British Columbia

In Trump era, Washington governor says relationship with B.C. becoming more important

Washington State Gov. Jay Inslee says in the "unpredictable" presidency of Donald Trump, his state's relationship with B.C. will become increasingly important for tourism, economies, research and the fight against climate change.

On NAFTA: 'The last thing we need is a border war at Blaine and the Peace Arch'

B.C. Premier Christy Clark (right) and Washington Gov. Jay Inslee sign a memorandum of understanding at the Emerging Cascadia Innovation Corridor Conference in Vancouver in September 2016. (Microsoft/The Canadian Press)

The governor of Washington State says in the Trump era of U.S. politics, the relationship between his state and British Columbia will become even more important.

Gov. Jay Inslee says on trade, tourism and the environment, Donald Trump's policies could hurt his state, which is why he says he wants to work closer with B.C. and like-minded states.

"The unpredictable nature of the president's actions so far … has to make one worry about these relationships because we're such a trade-dependant state," he told On The Coast host Stephen Quinn.

"One out of every three or four jobs is dependant on exports in my state, Canada is our number two trade partner and the last thing we need is a border war at Blaine and the Peace Arch."

Inslee says Trump's handling of China and the travel ban — which his and other states have challenged the president on — have him deeply concerned about the president's "rashness."

He worries NAFTA could be treated in a similarly rash way.

Many ties across border

Inslee says he wants to keep tourism ties strong between the two jurisdictions with more air service and perhaps, in the future, high-speed rail.

He also says the region is strongly positioned to become a leader in biomedical research and wants to establish a research corridor between Vancouver and Seattle to "co-mingle" research efforts.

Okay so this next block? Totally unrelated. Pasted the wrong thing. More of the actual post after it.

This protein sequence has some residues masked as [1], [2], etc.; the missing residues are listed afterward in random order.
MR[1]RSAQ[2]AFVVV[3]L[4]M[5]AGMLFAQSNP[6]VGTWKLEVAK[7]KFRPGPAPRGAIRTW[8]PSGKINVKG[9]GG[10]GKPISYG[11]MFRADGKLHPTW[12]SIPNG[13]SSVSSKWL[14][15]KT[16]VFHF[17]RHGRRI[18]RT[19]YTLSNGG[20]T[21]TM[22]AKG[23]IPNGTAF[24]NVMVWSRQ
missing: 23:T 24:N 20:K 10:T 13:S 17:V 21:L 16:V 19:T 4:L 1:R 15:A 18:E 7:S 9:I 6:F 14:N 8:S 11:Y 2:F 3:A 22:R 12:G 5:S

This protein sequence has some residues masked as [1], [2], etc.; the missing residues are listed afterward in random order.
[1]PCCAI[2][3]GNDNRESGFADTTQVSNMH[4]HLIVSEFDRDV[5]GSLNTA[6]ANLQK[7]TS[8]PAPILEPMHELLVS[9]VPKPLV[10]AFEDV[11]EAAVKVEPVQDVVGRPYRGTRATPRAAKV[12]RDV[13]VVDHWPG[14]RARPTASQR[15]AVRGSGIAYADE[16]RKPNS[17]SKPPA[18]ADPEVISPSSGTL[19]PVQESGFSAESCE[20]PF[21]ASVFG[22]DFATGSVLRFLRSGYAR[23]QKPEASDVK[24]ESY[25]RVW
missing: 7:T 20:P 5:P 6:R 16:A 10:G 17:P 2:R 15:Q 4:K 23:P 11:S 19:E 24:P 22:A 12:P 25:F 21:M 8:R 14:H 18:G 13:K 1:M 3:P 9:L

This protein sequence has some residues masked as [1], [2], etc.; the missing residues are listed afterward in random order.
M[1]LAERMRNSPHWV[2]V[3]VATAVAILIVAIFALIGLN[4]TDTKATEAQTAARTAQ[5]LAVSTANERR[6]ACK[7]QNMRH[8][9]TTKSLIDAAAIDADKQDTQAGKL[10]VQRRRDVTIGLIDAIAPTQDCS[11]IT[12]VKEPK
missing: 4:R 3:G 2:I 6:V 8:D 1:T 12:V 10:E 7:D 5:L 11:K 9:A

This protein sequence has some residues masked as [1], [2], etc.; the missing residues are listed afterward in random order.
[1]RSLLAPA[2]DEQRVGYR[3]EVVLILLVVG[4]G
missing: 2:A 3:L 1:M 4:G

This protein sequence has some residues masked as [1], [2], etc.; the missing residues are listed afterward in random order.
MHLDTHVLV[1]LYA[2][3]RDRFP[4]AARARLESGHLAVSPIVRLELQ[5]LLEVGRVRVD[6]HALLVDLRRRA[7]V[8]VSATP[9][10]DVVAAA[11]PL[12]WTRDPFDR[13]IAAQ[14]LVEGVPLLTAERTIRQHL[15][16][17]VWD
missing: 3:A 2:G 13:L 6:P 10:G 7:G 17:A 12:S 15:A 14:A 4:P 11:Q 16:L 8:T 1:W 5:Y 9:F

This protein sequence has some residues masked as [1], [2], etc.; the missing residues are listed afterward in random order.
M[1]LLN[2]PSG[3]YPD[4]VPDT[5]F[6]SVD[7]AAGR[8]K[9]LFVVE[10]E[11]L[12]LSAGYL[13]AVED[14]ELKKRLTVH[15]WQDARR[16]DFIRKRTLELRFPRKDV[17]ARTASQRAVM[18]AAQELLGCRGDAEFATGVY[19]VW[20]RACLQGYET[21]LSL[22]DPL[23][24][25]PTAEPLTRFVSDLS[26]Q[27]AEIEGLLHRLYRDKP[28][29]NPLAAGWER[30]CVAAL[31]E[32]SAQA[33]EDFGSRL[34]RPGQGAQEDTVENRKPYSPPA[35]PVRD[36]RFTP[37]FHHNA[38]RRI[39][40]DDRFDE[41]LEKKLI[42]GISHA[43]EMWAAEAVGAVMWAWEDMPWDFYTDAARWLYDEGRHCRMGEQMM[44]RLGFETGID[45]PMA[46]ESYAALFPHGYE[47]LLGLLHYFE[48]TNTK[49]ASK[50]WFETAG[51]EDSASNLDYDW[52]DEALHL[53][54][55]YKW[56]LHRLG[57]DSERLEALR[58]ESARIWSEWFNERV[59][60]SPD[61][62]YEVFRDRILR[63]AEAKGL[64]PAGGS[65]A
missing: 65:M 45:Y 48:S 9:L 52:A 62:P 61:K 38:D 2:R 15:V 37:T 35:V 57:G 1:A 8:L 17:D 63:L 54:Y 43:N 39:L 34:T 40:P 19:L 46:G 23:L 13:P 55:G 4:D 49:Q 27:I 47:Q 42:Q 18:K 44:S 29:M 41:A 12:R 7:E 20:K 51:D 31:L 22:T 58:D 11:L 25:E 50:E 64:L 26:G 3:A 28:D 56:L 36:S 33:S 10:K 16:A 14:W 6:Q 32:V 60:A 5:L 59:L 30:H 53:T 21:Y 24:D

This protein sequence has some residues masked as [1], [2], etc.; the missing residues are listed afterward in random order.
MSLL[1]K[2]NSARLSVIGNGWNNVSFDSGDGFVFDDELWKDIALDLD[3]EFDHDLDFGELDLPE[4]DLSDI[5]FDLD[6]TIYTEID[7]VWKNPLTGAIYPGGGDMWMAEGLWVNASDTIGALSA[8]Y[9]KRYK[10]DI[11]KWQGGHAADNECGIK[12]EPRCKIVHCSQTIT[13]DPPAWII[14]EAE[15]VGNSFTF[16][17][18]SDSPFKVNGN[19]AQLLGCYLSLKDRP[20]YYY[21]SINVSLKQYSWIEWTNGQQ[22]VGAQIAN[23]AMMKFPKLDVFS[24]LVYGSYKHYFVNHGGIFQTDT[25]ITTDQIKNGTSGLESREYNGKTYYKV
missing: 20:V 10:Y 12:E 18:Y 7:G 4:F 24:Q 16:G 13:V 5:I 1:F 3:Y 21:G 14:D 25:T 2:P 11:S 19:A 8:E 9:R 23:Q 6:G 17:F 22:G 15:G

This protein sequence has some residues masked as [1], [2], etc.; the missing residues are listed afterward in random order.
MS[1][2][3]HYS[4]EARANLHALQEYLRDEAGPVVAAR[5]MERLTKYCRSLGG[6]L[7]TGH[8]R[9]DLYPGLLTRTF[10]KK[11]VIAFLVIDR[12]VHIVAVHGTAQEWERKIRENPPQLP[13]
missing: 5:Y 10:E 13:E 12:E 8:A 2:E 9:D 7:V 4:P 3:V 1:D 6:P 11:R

Washington Gov. Jay Inslee talks to reporters after it was announced that Washington State would sue President Donald Trump over an executive order that suspended immigration from seven countries with majority-Muslim populations and sparked nationwide protests. (Ted S. Warren/The Associated Press)

"So, of all the noise and sturm und drang coming out of Washington, D.C., you can trust that we're going to build our relationship," he said. "We're doing that right now to great effect."

He also says there's room, and urgency, for B.C. and Washington to work together on climate change because he believes Trump will not help in that fight.

"And that's a shame when it comes to British Columbia and Washington because we share the Salish Sea, which is 30 per cent more acidic than it was in pre-industrial times, and it'll be 100 percent more acidic over the next century, if we continue spewing carbon dioxide without limitation," he said.

He says B.C. and the Pacific Rim states  like Washington, which is focused on battery technology, solar panels and carbon fibre, are growing their clean energy economies.

With files from CBC Radio One's On The Coast

To hear the full interview, click the audio labelled: In Trump era, Washington governor says relationship with B.C. becoming more important